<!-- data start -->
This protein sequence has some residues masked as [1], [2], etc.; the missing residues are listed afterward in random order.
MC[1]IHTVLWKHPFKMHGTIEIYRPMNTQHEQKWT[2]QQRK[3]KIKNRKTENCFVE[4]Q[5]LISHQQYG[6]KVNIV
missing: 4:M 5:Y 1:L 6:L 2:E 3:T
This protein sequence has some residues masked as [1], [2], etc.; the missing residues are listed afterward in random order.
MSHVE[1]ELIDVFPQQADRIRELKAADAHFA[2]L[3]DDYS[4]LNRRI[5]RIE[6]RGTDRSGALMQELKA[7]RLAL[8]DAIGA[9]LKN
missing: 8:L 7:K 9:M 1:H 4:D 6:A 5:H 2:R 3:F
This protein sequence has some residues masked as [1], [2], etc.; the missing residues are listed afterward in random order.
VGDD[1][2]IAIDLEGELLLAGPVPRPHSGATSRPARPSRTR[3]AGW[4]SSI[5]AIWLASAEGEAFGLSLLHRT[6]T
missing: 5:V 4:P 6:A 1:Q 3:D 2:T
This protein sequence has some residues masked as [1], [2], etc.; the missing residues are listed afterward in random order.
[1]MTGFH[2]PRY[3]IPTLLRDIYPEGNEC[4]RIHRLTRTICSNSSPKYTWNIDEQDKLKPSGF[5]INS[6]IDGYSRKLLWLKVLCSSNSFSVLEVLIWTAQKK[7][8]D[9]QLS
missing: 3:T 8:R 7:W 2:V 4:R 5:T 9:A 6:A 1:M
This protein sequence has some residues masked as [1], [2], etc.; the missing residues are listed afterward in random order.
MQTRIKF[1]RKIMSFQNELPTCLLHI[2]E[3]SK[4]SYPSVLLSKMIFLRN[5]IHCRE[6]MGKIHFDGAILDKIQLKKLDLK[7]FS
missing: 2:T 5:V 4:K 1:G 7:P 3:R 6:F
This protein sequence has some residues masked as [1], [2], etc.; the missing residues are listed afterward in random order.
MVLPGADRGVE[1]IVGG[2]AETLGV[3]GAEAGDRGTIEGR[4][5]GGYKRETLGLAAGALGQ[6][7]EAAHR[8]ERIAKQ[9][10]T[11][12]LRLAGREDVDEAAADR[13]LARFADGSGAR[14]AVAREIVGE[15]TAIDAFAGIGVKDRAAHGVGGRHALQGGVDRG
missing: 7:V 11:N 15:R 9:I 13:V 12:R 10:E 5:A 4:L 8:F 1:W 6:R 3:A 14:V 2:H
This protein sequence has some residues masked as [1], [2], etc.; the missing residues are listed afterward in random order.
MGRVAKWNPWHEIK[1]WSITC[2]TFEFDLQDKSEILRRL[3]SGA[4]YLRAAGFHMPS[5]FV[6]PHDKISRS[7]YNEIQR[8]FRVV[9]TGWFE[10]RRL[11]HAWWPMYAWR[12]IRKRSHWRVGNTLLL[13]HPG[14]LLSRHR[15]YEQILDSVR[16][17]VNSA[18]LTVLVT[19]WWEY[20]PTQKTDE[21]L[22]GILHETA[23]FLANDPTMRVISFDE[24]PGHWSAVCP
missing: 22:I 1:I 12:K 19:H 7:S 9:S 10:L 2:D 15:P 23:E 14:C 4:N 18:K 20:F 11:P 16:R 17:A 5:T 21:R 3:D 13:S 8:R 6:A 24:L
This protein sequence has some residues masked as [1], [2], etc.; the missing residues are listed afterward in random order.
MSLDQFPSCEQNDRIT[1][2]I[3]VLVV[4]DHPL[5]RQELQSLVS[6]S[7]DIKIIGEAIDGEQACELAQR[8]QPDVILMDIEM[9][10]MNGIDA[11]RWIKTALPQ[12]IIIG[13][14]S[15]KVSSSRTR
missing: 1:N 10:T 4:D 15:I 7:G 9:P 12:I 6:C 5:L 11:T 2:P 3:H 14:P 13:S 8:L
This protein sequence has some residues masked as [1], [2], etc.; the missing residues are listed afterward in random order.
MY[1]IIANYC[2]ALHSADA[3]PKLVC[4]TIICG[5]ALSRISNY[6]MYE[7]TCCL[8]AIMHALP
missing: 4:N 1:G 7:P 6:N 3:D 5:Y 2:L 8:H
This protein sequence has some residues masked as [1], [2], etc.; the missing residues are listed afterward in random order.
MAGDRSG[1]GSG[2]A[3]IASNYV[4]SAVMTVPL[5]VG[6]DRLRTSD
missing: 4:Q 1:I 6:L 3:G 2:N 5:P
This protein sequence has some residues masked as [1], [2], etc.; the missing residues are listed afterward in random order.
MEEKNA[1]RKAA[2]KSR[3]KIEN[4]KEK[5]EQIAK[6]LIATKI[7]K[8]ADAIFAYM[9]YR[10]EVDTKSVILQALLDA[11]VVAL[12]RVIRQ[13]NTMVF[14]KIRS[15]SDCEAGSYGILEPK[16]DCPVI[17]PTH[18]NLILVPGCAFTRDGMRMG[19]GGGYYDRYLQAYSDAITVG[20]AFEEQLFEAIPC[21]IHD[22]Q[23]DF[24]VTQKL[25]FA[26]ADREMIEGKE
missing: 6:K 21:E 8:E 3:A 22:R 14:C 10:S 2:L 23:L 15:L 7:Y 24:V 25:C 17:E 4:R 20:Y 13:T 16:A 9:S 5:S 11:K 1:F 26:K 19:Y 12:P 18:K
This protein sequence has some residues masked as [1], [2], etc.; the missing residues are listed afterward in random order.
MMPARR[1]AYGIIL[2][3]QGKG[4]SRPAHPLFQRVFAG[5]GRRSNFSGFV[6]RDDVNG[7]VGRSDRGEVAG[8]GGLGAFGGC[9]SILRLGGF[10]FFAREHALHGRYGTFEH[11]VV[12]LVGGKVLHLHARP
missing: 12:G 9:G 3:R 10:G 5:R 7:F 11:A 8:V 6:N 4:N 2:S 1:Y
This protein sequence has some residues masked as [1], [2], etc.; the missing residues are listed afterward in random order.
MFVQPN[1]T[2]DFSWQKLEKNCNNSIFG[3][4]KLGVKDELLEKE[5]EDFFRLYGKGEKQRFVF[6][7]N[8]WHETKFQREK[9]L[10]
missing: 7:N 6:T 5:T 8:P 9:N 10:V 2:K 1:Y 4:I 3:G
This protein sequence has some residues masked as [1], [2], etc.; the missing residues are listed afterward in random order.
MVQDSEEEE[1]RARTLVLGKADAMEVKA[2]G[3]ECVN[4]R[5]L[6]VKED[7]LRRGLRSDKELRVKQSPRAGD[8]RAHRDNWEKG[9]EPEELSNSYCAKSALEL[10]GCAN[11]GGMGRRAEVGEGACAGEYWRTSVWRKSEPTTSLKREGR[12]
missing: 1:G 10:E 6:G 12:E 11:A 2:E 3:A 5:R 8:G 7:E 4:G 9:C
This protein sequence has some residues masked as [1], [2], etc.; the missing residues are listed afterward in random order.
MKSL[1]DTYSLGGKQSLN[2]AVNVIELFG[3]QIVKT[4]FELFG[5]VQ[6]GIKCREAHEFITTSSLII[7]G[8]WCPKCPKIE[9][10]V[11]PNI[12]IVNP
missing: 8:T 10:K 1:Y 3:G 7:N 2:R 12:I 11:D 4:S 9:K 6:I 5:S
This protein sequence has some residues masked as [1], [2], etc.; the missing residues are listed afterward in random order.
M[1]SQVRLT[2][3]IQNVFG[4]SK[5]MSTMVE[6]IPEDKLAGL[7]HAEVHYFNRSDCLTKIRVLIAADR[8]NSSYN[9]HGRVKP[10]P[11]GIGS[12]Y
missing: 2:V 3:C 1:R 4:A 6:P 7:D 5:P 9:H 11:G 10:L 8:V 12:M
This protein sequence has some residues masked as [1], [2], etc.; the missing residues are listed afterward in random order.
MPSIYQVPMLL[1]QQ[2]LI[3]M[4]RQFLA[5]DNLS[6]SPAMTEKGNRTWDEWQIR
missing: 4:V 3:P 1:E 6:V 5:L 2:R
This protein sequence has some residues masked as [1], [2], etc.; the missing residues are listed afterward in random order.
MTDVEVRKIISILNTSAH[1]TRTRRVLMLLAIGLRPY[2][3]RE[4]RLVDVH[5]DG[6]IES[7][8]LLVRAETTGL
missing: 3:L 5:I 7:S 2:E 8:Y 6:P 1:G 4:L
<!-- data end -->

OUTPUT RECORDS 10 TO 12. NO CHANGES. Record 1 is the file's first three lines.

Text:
This protein sequence has some residues masked as [1], [2], etc.; the missing residues are listed afterward in random order.
MAGDRSG[1]GSG[2]A[3]IASNYV[4]SAVMTVPL[5]VG[6]DRLRTSD
missing: 4:Q 1:I 6:L 3:G 2:N 5:P
This protein sequence has some residues masked as [1], [2], etc.; the missing residues are listed afterward in random order.
MEEKNA[1]RKAA[2]KSR[3]KIEN[4]KEK[5]EQIAK[6]LIATKI[7]K[8]ADAIFAYM[9]YR[10]EVDTKSVILQALLDA[11]VVAL[12]RVIRQ[13]NTMVF[14]KIRS[15]SDCEAGSYGILEPK[16]DCPVI[17]PTH[18]NLILVPGCAFTRDGMRMG[19]GGGYYDRYLQAYSDAITVG[20]AFEEQLFEAIPC[21]IHD[22]Q[23]DF[24]VTQKL[25]FA[26]ADREMIEGKE
missing: 6:K 21:E 8:E 3:A 22:R 14:C 10:S 2:L 23:L 15:L 7:Y 24:V 25:C 17:E 4:R 20:Y 13:T 16:A 9:S 5:S 11:K 1:F 26:K 19:Y 12:P 18:K
This protein sequence has some residues masked as [1], [2], etc.; the missing residues are listed afterward in random order.
MMPARR[1]AYGIIL[2][3]QGKG[4]SRPAHPLFQRVFAG[5]GRRSNFSGFV[6]RDDVNG[7]VGRSDRGEVAG[8]GGLGAFGGC[9]SILRLGGF[10]FFAREHALHGRYGTFEH[11]VV[12]LVGGKVLHLHARP
missing: 12:G 9:G 3:R 10:G 5:R 7:F 11:A 8:V 6:N 4:N 2:S 1:Y